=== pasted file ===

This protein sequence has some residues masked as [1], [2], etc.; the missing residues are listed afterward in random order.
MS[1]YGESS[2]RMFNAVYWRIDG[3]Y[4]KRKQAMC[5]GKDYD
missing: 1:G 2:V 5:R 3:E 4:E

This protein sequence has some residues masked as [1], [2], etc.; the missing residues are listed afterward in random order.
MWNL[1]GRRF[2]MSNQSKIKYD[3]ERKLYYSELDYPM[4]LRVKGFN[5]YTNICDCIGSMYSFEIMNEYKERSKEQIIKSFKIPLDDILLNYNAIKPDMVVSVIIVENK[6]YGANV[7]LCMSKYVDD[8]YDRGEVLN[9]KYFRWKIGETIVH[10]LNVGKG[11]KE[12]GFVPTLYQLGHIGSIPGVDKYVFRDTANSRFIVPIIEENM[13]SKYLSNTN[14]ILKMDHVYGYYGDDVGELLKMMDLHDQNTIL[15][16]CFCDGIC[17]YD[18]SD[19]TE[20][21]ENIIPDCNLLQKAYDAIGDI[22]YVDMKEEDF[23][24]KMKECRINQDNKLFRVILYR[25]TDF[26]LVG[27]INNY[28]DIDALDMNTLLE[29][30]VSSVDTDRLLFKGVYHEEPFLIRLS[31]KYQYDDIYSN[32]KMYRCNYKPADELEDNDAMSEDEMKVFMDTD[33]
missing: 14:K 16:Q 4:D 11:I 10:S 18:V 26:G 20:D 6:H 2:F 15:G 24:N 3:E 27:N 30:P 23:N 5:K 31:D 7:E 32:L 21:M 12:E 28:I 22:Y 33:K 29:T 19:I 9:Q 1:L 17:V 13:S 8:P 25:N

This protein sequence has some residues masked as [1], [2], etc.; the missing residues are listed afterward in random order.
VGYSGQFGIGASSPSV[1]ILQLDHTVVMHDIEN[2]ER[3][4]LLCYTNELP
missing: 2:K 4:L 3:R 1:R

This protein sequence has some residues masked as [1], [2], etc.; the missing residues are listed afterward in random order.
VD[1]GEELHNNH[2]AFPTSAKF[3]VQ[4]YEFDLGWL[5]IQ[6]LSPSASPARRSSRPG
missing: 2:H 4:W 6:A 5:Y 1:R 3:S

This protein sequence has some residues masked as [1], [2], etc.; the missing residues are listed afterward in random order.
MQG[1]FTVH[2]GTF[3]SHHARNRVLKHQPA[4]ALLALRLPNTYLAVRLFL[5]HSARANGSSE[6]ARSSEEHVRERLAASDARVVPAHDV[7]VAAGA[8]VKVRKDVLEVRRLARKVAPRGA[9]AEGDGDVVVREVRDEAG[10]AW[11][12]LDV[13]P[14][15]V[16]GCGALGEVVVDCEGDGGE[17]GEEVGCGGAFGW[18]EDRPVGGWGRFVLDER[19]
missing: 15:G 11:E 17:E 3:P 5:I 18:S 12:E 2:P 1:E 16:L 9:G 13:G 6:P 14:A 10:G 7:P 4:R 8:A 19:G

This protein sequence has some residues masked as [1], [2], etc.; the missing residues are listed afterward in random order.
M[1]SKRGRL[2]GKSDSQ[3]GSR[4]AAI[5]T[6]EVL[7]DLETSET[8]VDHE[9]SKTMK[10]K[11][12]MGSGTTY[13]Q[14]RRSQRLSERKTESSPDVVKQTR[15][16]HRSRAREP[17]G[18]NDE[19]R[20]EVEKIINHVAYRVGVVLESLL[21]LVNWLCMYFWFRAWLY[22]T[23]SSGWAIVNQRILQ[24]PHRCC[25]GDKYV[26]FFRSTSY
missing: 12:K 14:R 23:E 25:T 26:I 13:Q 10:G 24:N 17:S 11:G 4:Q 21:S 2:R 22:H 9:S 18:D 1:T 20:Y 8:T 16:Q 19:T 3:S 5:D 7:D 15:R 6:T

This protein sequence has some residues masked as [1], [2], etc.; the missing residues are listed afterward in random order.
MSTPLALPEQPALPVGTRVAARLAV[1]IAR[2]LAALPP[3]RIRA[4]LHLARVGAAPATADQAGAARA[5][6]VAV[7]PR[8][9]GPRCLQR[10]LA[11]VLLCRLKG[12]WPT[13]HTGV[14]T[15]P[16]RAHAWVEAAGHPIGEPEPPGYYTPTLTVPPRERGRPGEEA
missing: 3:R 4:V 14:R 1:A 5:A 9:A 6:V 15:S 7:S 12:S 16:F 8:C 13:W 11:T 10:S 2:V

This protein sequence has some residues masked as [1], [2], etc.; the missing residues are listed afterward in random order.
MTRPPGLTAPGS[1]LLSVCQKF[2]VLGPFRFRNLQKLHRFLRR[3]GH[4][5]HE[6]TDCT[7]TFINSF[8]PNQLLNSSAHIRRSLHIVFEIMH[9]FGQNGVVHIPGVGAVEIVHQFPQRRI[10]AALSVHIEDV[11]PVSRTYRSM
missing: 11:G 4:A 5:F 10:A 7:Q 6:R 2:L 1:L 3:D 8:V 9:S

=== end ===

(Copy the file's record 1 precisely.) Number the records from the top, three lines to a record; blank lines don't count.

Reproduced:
This protein sequence has some residues masked as [1], [2], etc.; the missing residues are listed afterward in random order.
MS[1]YGESS[2]RMFNAVYWRIDG[3]Y[4]KRKQAMC[5]GKDYD
missing: 1:G 2:V 5:R 3:E 4:E